“We have been sneaking in for a quick lap for ages, you get two at best before the caretaker wanders out and gives us a gentle wave on. No aggro, they know we are just having fun. What we really wanted was a good session on the banked gravel without interruption, so we asked to rent it for the day for a photo shoot and called around for willing jockeys. It was bumpy and ungroomed after years of neglect and the developer had drilled core samples at 50m intervals for extra danger. We got some good laps in, some of the dirt virgins pop squirting around with smiles like 10 year olds and a real 10 year old (Tom) who races speedway who trickled out from the pits and proceeded to ride wide open for 7 laps sideways the whole way. This kid will be a star.”
While they were at the horse track, the Deus boys also managed to shoot… um, rustle up a selection of stunning photos which can be viewed here. Enjoy.
As you may remember, we recently featured a very beautiful Honda cafe racer called “Bonita” that got quite a respectable response from you, the good readers of this here blog. Actually, it was more like Beatles riot come to think of it. Basking in the post-victory afterglow, Pepe and I were shooting the poop on all things Bonita, and he mentioned that he was really impressed with the two Deus videos we had recently posted. Luckily for us (or more correctly, me) it didn’t take a genius to figure out what to do next; we’d celebrate the the hottest girl we knew using the magic of modern video. And after many hiccups (including delaying the shoot due to a heatwave) we have managed to finish the thing. What an epic odyssey. Hope you like it.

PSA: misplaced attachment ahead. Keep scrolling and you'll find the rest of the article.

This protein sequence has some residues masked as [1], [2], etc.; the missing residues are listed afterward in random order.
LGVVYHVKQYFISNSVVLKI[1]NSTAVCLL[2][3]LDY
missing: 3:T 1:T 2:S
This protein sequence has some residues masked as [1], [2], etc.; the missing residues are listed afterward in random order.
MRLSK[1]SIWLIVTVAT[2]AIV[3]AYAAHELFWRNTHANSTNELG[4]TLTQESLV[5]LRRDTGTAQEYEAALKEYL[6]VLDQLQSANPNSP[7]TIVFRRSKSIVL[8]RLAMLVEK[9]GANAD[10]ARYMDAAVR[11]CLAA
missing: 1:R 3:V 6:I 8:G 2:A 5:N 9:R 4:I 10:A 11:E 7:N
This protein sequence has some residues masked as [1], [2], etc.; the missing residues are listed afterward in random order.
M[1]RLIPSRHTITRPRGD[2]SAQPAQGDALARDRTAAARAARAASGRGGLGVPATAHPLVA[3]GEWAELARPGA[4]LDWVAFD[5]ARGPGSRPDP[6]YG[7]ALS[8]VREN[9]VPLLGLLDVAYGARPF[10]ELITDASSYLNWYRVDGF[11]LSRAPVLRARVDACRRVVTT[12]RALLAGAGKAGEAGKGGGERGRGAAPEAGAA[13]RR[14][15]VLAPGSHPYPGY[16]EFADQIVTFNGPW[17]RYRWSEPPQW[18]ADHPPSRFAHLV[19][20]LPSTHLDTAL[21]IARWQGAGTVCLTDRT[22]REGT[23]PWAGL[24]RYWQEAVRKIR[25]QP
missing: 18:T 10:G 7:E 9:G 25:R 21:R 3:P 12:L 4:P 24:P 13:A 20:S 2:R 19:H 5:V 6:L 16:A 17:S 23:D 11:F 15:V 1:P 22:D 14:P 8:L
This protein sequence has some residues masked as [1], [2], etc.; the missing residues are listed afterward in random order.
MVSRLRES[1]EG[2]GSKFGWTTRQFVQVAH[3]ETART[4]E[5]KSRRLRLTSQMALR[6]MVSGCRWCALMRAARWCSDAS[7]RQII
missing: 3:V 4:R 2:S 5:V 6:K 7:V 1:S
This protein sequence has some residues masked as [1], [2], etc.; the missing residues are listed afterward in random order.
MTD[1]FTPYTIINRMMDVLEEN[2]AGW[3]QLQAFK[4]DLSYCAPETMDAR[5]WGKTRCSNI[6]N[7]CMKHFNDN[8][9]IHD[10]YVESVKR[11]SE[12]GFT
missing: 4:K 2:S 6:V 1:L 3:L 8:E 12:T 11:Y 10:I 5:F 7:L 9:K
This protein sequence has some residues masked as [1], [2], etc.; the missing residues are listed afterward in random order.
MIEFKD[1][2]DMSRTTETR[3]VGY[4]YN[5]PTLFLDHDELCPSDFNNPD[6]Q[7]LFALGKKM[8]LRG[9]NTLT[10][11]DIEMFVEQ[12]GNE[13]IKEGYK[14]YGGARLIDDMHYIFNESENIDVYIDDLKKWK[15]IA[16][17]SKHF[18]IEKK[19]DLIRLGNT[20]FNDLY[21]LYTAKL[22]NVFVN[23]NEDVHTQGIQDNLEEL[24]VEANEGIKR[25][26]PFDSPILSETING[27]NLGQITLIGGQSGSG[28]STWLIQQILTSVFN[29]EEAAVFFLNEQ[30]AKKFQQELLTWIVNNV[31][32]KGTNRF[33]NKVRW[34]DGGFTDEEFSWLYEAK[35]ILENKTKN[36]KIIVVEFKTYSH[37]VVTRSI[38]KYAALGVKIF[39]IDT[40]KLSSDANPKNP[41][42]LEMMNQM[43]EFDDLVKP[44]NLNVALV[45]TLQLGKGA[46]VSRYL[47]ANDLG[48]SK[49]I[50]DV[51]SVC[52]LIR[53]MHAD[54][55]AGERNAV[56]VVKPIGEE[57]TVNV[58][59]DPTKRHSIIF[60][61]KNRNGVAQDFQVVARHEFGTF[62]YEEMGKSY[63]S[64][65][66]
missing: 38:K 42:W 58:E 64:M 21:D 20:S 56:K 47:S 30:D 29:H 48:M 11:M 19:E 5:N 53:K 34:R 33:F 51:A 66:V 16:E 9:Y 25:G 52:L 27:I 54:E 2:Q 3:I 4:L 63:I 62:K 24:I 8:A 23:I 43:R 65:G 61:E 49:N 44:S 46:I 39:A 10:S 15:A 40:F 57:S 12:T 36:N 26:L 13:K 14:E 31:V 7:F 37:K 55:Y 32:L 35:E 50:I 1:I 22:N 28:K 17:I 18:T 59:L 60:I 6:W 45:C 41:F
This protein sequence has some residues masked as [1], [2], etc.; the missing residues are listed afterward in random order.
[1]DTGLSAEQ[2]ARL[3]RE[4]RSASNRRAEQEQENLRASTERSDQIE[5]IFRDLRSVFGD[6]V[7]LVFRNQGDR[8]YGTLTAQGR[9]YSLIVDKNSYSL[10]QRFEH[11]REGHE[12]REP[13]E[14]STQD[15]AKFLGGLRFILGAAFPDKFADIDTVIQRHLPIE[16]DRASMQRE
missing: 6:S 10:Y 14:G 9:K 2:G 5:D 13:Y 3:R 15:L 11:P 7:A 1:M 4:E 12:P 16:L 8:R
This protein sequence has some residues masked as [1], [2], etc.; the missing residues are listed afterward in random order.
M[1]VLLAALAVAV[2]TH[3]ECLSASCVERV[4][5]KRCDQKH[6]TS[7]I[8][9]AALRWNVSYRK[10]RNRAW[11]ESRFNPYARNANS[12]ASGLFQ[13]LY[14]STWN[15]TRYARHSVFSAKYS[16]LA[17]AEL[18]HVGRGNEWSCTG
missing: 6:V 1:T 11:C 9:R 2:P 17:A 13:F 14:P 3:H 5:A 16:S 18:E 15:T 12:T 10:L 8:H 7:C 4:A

Many thanks to Pepe (of course) for letting us dance with his babe on the roof of a supermarket at midnight, and his trusty sidekick Pablo. Thanks to Toby for his eccentric yet genius DOP skills and Banana Joe’s for letting us shoot on their roof. Also thanks to Lee from BJs Custom Choppers for letting us stay after the lights went out (long story). The song is “Some Kinda Love” by The Velvet Underground.
You are an average guy like you or I that finds himself in his hometown with two days to spare. You round up a few mates and enjoy some cleansing ales. And then you enjoy a few more. And then you get thrown out of the ale house. Then you find another one. Then you show a stranger how to break dance “new skool” style. Then things get a bit vague. You wake up the next morning not sure where you are and realise you’ve lost your phone and you have strange purple bruises on your legs.
Or maybe you are cinematographer Andrew David Watson and you find yourself in your hometown of Philadelphia with two days to spare. You round up a mate called Adam Cramer who also happens to be a true character and a vintage bike freak. You enjoy a few truly amazing on-camera conversations. And then you enjoy a few more. Then you spend a few hours shooting the guy’s shop. Then things just get better. You wake up a few weeks later with the final edit of what is one of the best short films we’ve seen in a very long time.